“Can we utilize the vernacular cooling methods in today’s domestic buildings?”

 Since the boom in air conditioners (AC) after World War II, architects have begun to move away from passive cooling techniques and rely on AC to achieve thermal comfort.  Air conditioning was marketed as a means of enhancing personal health, improving sleep and keeping homes clean (Gissen D. 2003) and we began to see sealed concrete boxes replacing the vernacular architectural styles of the tropics.  

Not only are air conditioners major energy consumers and expensive to run, they also spread dirt particles, microorganisms, bacteria and germs if not properly maintained.  (Wolfgang L., 2005.) With depleting energy reserves causing a significant rise in fuel costs, there is increasing pressure to reconsider passive (non-mechanical) techniques as a “free and readily available” option when it comes to cooling buildings.

The investigation

With the much-needed shift from mechanical to passive cooling in today’s architecture, it is valuable to reconsider tropical vernacular and question whether it can assist with passive cooling techniques used today.  The term “vernacular” refers to native, natural architecture, in this context, tropical vernacular architecture.

It could be argued that thermal comfort in the tropics can be achieved at much higher ambient temperatures and humidity levels because of occupants’ acclimatization; however, the vernacular understanding of optimum designs in hot humid environments combined with present-day technological advances and knowledge should only be advantageous.  Or has the demand for convenience and technological developments advanced above the vernacular?

The tropical climate
The main stresses of this climate are high humidity levels, high temperatures and solar radiation. Humidity reduces cooling via evaporation, as the air is already saturated, so by ventilating a space, the saturated air is removed, increasing the rate of evaporation and convection that dissipates heat from the body, building structure and fabric.  Solar shading is also an efficient means of keeping cool; however, ventilation is the focus of this study.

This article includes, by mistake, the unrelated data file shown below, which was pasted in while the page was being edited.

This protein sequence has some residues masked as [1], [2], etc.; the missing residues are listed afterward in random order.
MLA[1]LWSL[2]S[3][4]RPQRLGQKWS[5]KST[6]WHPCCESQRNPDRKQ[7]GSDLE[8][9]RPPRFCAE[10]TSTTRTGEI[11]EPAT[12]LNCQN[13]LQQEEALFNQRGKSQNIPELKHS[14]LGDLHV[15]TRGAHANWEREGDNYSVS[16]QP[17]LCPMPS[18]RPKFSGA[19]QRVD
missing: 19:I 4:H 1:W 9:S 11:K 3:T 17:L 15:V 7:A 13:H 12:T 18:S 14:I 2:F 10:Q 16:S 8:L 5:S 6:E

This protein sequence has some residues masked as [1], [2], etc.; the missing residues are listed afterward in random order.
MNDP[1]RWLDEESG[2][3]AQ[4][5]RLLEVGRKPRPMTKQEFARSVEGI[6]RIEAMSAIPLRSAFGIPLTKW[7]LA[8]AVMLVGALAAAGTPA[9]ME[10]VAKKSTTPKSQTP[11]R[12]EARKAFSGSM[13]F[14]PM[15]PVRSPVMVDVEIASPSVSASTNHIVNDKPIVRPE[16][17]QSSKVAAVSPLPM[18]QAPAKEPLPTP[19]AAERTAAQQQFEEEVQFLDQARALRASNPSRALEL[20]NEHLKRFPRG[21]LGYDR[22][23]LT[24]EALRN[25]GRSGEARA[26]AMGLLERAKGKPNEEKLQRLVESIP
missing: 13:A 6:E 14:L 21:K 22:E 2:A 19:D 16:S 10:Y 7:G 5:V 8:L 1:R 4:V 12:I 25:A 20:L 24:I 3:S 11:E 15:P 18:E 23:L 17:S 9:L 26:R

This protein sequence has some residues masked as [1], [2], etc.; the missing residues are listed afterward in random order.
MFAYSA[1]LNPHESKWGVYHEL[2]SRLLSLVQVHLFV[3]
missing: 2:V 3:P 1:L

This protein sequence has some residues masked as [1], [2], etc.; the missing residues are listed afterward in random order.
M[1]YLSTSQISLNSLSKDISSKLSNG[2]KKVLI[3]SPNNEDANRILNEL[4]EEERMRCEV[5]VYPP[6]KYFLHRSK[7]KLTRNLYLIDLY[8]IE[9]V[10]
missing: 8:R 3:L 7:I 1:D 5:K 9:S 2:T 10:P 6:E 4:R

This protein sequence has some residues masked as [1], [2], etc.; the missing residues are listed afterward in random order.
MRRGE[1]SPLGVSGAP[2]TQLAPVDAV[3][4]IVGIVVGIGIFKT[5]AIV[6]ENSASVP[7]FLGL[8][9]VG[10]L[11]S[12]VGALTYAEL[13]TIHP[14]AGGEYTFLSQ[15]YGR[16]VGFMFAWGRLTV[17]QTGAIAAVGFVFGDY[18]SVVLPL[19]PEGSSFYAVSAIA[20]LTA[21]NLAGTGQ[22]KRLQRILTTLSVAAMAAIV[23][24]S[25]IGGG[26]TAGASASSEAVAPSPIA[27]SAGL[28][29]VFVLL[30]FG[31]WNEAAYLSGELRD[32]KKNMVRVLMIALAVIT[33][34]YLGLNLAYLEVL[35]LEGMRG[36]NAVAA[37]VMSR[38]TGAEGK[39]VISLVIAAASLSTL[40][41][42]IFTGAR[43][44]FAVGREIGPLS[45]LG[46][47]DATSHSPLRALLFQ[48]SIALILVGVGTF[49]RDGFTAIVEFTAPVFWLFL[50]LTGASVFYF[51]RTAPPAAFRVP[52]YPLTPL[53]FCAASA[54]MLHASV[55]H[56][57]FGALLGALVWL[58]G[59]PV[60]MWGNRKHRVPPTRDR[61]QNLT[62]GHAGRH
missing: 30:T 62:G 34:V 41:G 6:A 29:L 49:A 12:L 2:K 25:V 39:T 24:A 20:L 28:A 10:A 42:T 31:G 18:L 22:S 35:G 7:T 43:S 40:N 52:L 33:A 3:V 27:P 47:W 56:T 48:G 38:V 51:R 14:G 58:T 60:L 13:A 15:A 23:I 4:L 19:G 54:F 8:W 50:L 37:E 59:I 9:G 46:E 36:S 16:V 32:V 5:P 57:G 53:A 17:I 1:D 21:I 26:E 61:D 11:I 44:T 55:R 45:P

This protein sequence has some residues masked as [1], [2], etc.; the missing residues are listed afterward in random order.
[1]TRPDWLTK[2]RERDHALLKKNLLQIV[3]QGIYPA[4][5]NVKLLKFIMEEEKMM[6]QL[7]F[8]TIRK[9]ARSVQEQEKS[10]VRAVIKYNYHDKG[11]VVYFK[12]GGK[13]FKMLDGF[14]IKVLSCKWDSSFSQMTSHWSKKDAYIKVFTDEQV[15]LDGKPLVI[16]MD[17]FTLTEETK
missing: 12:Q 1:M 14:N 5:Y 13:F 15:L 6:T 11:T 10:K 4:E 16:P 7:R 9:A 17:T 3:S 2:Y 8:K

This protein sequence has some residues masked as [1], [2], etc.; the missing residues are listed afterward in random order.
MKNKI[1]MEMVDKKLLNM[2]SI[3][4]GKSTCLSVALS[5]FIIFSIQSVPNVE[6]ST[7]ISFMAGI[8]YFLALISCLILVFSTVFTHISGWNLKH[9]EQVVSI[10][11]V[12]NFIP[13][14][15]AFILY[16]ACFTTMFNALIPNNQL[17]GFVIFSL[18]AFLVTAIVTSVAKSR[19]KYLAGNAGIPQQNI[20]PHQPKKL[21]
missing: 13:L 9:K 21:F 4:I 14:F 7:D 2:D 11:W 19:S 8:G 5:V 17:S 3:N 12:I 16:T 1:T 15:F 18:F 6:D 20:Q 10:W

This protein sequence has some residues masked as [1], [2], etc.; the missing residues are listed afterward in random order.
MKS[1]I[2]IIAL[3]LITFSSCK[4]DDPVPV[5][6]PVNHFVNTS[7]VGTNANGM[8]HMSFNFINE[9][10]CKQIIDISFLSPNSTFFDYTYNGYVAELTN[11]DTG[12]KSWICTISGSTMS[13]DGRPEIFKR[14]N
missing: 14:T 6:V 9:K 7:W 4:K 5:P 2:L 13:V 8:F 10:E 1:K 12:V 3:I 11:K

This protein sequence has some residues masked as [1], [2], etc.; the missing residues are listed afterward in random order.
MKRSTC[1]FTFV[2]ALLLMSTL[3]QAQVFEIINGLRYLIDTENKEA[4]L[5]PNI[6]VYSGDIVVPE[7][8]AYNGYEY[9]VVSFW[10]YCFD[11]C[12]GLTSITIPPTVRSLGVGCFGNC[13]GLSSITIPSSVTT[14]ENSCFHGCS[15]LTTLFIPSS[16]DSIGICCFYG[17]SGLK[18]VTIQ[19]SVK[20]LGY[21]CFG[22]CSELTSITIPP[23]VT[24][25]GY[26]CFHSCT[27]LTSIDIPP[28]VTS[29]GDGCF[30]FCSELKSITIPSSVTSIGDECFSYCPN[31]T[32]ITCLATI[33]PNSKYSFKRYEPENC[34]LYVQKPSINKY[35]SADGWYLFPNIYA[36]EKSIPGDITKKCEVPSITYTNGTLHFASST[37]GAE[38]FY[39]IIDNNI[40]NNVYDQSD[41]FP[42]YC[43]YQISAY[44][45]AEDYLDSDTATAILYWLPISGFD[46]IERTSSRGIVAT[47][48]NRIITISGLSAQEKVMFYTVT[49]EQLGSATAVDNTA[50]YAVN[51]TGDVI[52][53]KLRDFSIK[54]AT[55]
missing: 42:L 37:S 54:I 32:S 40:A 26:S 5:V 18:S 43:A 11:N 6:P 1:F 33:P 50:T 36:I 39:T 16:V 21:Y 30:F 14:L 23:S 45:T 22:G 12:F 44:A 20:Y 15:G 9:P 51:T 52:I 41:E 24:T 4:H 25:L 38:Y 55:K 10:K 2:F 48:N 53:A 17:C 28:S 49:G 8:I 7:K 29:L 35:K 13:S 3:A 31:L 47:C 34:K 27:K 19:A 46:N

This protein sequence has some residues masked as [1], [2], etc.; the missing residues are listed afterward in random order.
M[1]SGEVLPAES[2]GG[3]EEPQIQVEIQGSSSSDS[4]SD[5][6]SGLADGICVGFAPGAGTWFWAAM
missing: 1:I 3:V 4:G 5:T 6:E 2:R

Characteristics of tropical vernacular architecture
Untutored builders of the vernacular had an admirable talent for suiting buildings to their environment.  An extensive knowledge of the climate and ability to modify their buildings meant various ventilation techniques for cooling and reducing solar gains were incorporated into building designs.

Tropical vernacular homes were located in areas of dense vegetation with overhanging trees that could shade the building whilst creating a cooler microclimate.  They were orientated towards prevailing winds to optimize cross-ventilation; in the instance of Micronesia, homes faced towards the ocean to maximize sea breezes.

Shape and form
An elongated floor plan and minimum internal partitions created an easy passage for cross-ventilation by reducing friction.  Fig. 1 indicates how this technique was repeated beneath the house by raising it on stilts.  Although this is an example of a Malaysian home, it is also evident in the West Indian and Pacific home, initially intended to prevent flooding. Not only did this help to catch winds of a higher velocity, by shading the ground, the air underneath was cooled and drawn up through the floorboards.

A high ceiling, typical in tropical vernacular, shows an understanding of the stack effect.  Hot air rises with buoyancy and is infiltrated out via ventilation roof joints or in the instance of the Malay funnels shaped roof (bumbung panjang) via grills at each gable end, otherwise referred to as Jalousie Louvres in the West Indies.  This is a simple cooling technique that is often overlooked.

Solar gains were reduced in the Malay home by large roof overhang and the West Indians used verandas (after the European influence).  Both techniques allowed windows to remain open so that ventilation could still enter the building during rain periods.

The Samoan home of the Pacific initially had no walls allowing breezes to flow freely (windows were also a later European influence.) In the Malayan home, windows were plentiful, placed to maximize cross-ventilation.  They were full-length, casement windows designed to cool at body level, the most important cooling area.  West Indian homes tended to have smaller openings by comparison, the intention being to reduce solar gains.  However, cross-ventilation was still a priority.

In all instances, local materials were used (whatever was closest at hand and readily available).  This was typically timber and palms. Timber, a lightweight material, was generally used for walls and floors, while thatch was used on the roof.  Both provided good insulation from solar gains, being materials of a low thermal capacity. In the instance of the Mbure, a type of vernacular specific to the Pacific, walls were made from woven reed and could be rolled down when privacy was required without blocking ventilation.

In most instances, materials and forms have been adapted over the years because of external influences—migration, invasion, et cetera (see fig. 2).  Timber walls were replaced with concrete, and wooden shutters became glass or single-hung windows; however, these adaptations do not necessarily denote beneficial developments, particularly regarding ventilation.  Le Roux refers to them simply as overglorified techniques of the West.